Most of the efficiencies in the gig economy come from making public what once was private, whether your private car in the case of ride hail or meal delivery apps, your private house, or private information. Small farmers, and especially hobby farmers who don’t regularly make money growing food, are especially resistant to making their capabilities public, and yet they often participate in informal networks. If an app can be designed to incentivize sharing this information by keeping some of it local and private, yet disincentivizing those who are unreliable or merely trying to arbitrage the system, this can encourage more informal food production.
This has been tried various times before. Centralized food production has been too inexpensive for hobby farmers to compete, but also they may have been experiments in social engineering rather than social modeling. The closer you can match the needs and motivations of the likely participants, the more people will engage. So there needs to be a credit system to compensate those who are more naturally competitive, yet not convertible to actual currency in order to encourage benevolence (people can donate credits, identifying those who may need extra food assistance). For many countries the tax and legal complications multiply when money is transferred, and likewise there can be problems with prepared food. So I would especially target backyard-grown fruit and vegetables, and also transportation.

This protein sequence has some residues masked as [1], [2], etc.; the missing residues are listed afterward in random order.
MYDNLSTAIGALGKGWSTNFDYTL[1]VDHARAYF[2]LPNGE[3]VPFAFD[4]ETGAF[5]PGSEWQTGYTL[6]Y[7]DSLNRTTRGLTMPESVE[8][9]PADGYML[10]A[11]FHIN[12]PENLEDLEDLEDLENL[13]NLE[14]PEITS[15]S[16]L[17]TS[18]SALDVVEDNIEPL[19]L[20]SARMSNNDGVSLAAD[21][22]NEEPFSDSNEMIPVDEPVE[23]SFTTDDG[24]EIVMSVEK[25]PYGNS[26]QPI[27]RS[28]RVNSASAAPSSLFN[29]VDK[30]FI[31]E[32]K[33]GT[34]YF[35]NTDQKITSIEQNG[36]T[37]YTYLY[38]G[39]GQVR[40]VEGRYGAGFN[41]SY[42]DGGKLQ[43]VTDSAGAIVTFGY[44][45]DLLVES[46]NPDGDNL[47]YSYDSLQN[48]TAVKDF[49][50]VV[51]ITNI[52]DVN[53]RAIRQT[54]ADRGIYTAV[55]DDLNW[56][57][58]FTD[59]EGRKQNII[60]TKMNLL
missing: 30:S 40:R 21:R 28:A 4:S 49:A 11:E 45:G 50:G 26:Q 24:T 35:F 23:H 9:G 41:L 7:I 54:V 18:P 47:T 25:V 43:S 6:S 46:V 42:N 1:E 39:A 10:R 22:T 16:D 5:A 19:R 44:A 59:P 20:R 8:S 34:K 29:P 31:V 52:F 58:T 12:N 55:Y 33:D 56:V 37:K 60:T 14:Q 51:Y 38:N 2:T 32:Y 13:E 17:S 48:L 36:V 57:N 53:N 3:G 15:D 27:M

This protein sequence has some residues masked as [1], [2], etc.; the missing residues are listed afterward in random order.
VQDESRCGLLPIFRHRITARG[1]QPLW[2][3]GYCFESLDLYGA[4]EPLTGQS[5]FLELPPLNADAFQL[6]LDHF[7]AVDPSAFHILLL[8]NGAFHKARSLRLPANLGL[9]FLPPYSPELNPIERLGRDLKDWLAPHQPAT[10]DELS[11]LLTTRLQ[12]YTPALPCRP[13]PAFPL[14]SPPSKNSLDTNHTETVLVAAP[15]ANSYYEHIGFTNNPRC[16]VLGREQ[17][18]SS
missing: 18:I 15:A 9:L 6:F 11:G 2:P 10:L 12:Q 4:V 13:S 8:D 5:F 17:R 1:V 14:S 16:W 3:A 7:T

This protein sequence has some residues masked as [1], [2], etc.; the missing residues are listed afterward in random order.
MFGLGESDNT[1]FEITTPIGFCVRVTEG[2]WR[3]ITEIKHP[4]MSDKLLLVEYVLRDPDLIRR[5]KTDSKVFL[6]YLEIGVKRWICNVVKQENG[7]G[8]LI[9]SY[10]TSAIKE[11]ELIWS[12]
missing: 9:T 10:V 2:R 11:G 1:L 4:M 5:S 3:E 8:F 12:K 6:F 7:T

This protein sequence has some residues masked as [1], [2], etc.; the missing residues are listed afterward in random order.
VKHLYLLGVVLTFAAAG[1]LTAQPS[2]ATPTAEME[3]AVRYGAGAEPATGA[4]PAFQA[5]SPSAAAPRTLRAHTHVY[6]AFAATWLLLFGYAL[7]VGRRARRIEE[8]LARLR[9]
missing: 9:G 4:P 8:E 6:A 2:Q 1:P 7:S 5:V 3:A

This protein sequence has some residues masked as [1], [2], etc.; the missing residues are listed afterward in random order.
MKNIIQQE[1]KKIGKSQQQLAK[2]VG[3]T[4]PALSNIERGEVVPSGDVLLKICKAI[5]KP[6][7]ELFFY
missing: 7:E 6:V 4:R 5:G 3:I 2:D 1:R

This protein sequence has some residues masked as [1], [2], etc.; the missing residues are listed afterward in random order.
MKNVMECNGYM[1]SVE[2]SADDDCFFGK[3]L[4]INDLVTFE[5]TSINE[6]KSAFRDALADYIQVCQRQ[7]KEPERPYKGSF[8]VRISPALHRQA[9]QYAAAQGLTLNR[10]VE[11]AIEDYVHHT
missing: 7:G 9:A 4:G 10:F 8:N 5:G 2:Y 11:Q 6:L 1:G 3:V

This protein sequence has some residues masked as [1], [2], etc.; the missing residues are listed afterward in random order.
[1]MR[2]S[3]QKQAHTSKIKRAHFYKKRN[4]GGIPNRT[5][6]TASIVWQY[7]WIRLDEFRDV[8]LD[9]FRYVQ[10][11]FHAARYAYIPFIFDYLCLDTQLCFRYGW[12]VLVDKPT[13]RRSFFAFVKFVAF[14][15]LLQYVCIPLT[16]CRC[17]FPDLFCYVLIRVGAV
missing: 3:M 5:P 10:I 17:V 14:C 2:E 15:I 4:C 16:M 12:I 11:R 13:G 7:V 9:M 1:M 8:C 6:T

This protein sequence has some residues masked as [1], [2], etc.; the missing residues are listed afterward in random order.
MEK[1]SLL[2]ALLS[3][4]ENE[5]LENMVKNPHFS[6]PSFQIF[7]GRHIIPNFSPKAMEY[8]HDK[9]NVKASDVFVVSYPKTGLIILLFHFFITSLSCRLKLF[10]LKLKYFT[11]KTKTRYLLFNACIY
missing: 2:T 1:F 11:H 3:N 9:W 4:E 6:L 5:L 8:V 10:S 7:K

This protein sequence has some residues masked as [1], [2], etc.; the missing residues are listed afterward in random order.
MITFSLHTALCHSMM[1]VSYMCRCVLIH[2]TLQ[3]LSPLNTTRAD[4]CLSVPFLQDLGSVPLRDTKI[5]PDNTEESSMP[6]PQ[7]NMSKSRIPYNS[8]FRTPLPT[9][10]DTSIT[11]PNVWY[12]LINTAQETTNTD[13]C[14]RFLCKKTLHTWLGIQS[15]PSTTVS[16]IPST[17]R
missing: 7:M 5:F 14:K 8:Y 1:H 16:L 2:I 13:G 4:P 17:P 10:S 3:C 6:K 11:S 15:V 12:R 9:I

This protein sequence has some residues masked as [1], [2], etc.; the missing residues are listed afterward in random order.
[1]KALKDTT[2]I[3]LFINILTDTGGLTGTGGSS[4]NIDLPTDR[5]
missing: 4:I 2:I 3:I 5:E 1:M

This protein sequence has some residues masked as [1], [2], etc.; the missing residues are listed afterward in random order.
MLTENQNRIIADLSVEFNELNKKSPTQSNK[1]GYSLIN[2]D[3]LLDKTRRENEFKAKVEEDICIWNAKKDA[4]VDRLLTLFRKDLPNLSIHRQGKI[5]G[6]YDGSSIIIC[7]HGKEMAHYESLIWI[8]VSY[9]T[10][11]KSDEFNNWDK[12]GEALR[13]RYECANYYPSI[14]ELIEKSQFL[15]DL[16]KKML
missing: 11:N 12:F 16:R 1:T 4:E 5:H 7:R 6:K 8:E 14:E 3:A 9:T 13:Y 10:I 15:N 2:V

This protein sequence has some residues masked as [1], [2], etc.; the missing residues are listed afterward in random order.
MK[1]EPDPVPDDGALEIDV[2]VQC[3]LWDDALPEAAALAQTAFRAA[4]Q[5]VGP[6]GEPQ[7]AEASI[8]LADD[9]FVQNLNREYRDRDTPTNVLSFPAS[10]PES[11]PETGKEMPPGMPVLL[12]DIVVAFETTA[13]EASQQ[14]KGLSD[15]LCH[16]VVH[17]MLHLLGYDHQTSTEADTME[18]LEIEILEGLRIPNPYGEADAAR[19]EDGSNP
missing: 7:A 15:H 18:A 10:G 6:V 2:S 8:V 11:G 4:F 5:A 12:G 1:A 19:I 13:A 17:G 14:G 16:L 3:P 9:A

The app would need to do distance calculations to determine efficient peer-to-peer transportation and the closest source of commodities, but that information might have to be by default hidden if it would reveal private homes. Businesses would want the most exposure, but they would not well compensated, perhaps only in credits and advertising, or there could be a separate section for monetarily-compensated transactions, but this could be a slippery slope since they would not be aiming for a zero-credit balance which would reflect an equal amount of giving as receiving.